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Gaming lives in the twenty-first century : literate connections = / ed. Cyntia L. Selfe and Gail E. Hawisher; associate editor Derek Van Ittersum; foreword James Paul Gee

Secondary Author Selfe, Cyntia L.
Hawisher, Gail E.
Ittersum Derek Van
Gee, James Paul
Country Estados Unidos. Publication New York : Palgrave Macmillan, cop. 2007 Description 273 p. : ; 24 cm ISBN 978-1-4039-7220-0 CDU 371.333 681.135.2 794.08
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Holdings
Item type Current location Call number Status Date due Barcode Item holds
Monografia Biblioteca do Campus de Couros
BCC 371.333 - G Available 480619
Total holds: 0

Enhanced descriptions from Syndetics:

This volume examines the claim that computer games can provide better literacy and learning environments than schools. Using case-studies in the US at the beginning of the twenty-first century and the words and observations of individual gamers, the book offers historical and cultural analyses of their literacy development, practices and values.

Table of contents provided by Syndetics

  • Foreword (p. ix)
  • Introduction: Gaming Lives in the Twenty-First Century (p. 1)
  • Part I Gaming and Literacy (p. 19)
  • 1 Computer Gaming as Literacy (p. 21)
  • 2 Transcultural Literacies of Gaming (p. 37)
  • 3 Lost (and Found) in Translation: Game Localization, Cultural Models, and Critical Literacy (p. 53)
  • 4 Gaming, Identity, and Literacy (p. 71)
  • Interchapter I: What Some Girls Say about Gaming (p. 88)
  • Part II The Social Dimensions of Gaming (p. 91)
  • 5 Narrative, Action, and Learning: The Stories of Myst (p. 93)
  • 6 Gaming, Agency, and Imagination: Locating Gaming within a Larger Constellation of Literacies (p. 121)
  • 7 Relationship Gaming and Identity: Stephanie and Josh (p. 133)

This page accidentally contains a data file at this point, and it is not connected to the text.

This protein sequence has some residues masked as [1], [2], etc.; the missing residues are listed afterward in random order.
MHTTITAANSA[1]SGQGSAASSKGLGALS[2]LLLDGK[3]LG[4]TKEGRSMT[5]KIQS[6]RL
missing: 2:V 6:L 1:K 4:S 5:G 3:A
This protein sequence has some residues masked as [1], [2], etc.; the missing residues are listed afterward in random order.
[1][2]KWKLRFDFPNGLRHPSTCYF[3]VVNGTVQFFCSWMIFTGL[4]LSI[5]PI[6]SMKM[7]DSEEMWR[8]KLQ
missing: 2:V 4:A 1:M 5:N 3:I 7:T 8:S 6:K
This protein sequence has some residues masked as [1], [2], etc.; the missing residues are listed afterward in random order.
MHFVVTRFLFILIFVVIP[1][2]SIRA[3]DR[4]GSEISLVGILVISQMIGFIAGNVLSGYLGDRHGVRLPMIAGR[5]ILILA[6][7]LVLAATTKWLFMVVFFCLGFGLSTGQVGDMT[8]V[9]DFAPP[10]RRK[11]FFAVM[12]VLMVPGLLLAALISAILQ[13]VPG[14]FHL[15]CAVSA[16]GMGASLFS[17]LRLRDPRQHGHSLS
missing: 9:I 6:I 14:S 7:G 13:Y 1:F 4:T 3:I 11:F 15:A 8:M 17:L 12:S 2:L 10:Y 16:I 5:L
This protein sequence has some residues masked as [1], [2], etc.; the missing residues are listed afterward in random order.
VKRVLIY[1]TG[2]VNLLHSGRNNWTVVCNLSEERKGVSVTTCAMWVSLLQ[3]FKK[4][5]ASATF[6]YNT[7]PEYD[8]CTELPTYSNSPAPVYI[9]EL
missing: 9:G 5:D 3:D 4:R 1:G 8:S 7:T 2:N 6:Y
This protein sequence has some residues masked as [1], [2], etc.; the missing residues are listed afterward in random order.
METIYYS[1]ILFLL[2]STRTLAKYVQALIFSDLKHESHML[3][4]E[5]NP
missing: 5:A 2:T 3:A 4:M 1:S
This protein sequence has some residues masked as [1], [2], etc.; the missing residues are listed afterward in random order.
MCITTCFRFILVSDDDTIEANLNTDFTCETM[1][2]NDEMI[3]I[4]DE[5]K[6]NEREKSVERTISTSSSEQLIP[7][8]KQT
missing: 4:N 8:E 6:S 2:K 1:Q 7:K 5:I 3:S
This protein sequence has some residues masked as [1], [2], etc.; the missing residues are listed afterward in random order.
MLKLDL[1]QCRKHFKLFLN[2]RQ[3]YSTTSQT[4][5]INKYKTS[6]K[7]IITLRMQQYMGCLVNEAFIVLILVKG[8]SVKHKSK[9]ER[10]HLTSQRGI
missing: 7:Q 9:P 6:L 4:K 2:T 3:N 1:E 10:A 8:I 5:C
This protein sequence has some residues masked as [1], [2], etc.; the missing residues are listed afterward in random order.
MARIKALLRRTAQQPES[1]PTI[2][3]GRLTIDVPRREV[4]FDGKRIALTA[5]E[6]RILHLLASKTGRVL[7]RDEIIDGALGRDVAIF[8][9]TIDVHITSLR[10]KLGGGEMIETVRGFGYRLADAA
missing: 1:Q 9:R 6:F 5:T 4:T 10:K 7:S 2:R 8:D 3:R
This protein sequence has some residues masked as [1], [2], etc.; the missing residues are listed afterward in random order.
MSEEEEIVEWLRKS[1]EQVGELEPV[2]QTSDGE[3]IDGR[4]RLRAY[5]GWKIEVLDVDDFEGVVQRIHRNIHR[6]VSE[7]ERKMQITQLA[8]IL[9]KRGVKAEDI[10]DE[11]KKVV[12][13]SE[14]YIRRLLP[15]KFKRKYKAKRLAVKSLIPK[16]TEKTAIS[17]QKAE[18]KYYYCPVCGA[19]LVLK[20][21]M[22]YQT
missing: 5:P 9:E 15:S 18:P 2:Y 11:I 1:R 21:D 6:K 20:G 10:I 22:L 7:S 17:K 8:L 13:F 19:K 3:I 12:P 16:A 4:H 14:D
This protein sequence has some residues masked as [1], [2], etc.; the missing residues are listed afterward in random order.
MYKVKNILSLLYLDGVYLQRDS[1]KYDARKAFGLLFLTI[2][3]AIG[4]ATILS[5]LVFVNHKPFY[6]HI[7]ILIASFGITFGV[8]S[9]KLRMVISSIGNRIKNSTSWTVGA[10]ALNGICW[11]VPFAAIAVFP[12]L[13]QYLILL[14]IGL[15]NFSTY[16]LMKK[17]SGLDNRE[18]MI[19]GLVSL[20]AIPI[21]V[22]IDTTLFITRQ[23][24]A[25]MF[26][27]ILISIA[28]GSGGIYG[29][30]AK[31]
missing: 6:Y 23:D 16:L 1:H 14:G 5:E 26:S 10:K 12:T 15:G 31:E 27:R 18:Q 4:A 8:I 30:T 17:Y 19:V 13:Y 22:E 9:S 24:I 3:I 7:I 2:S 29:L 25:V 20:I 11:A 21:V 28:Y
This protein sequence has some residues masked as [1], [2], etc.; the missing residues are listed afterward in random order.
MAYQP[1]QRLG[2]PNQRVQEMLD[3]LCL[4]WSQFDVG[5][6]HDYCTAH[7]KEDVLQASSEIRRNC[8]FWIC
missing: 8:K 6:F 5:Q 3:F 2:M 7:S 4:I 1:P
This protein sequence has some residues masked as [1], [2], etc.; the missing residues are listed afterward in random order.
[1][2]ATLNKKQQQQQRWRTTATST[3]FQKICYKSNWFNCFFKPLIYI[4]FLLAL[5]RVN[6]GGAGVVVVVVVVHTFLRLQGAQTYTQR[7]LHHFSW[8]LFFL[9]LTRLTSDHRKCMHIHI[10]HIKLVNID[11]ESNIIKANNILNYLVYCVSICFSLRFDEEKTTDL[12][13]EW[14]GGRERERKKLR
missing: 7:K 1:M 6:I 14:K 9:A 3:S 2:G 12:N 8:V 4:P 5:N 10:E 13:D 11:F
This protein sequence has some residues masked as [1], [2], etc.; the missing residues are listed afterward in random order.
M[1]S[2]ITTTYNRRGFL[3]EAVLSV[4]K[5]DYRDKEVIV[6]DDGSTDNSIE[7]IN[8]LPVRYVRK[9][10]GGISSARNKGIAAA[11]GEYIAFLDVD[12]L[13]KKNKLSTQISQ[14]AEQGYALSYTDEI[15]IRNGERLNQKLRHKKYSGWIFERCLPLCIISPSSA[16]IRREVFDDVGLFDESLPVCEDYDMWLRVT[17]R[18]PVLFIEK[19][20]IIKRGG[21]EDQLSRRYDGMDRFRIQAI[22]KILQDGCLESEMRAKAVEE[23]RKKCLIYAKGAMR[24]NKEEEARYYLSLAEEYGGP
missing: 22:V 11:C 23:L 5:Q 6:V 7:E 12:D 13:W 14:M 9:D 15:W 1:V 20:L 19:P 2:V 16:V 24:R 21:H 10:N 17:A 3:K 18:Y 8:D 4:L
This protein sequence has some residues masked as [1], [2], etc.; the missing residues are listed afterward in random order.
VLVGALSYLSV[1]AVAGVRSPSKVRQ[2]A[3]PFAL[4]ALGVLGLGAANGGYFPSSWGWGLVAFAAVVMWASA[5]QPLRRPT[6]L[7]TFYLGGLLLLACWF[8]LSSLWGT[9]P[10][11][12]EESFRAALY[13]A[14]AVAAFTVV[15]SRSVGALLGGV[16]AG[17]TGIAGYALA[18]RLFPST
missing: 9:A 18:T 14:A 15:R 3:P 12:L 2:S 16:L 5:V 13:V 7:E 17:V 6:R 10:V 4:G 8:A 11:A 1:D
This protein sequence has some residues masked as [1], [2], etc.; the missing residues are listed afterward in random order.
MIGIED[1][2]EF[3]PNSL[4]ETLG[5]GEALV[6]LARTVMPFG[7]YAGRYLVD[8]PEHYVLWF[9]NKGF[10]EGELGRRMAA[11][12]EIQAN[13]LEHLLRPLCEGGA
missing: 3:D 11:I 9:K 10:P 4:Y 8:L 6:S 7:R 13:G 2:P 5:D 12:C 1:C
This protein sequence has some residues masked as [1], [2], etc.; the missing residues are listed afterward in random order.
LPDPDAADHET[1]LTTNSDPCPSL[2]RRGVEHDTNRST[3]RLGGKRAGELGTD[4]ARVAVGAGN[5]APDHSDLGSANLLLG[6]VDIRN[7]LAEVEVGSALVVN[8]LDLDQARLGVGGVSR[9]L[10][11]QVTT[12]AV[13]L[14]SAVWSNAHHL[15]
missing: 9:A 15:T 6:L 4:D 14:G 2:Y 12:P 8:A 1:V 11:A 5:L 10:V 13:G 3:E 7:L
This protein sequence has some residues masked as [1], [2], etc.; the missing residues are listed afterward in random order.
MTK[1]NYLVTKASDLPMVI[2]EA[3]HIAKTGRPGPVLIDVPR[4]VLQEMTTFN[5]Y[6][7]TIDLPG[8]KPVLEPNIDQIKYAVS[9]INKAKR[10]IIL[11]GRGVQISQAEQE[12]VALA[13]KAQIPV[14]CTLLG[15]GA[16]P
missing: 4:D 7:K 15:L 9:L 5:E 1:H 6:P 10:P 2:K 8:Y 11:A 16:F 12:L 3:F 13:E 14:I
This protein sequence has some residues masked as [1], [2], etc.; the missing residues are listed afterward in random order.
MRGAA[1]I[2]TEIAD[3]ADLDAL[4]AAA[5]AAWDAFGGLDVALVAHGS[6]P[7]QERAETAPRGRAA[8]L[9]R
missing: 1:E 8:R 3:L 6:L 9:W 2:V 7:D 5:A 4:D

• 8 Dungeons, Dragons, and Discretion: A Gateway to Gaming, Technology, and Literacy (p. 143)
  • Interchapter II: What Some 20-Something Players Say about Gaming (p. 161)
  • Part III Gaming and Difference (p. 165)
  • 9 "A Real Effect on the Gameplay": Computer Gaming, Sexuality, and Literacy (p. 167)
  • 10 Taking Flight: Learning Differences Meet Gaming Literacies (p. 191)
  • 11 Racing toward Representation: An Understanding of Racial Representation in Video Games (p. 203)
  • 12 Portrait of a Gray Gamer: A Macro-Self Reading the Big Picture (p. 217)
  • 13 Gender Matters: Literacy, Learning, and Gaming in One American Family (p. 229)
  • Interchapter III: What Early Gamers Say about Gaming (p. 250)
  • Afterword: The Return of the Player (p. 253)
  • List of Contributors (p. 261)
  • Index (p. 267)

Reviews provided by Syndetics

CHOICE Review

In this collection, Selfe (humanities, Ohio State Univ.) and Hawisher (English, Univ. of Illinois, Urbana-Champaign) offer a constructive perspective on the place (which many regard as destructive) that video gaming has in a literate and, ironically, digital world. The contributors are gamers as well as scholars, and they make fruitful and legitimate connections between video games and sanctioned literacy practices. They point out that gamers, not unlike literacy learners, must navigate, plan, organize, interact, and think through the play and rules of a game. Meaningful interactions make meaning, and video games can provide a venue to learn that context, adaptation, and interaction are vital components to literacy learning. Invaluable to those who teach, this volume will also be useful to anyone interested in gaming or in how gaming can offer productive strategies from which players become engaged learners. Summing Up: Recommended. All readers; all levels. A. C. Rosati Clarion University of Pennsylvania

Author notes provided by Syndetics

CYNTHIA L. SELFE is Humanities Distinguished Professor in the English Department at The Ohio State University, USA.

GAIL E. HAWISHER is University Distinguished Teacher/Scholar and Founding Director of the Center for Writing Studies at the University of Illinois, Urbana-Champaign, USA.

JAMES PAUL GEE has written the Foreword to this book. He is one of the most well-known professors of education in the United States. He teaches at the University of Wisconsin, Madison and is the author of several books, including What Video Games Have To Teach Us About Learning and Literacy (Palgrave Macmillan, 2004).

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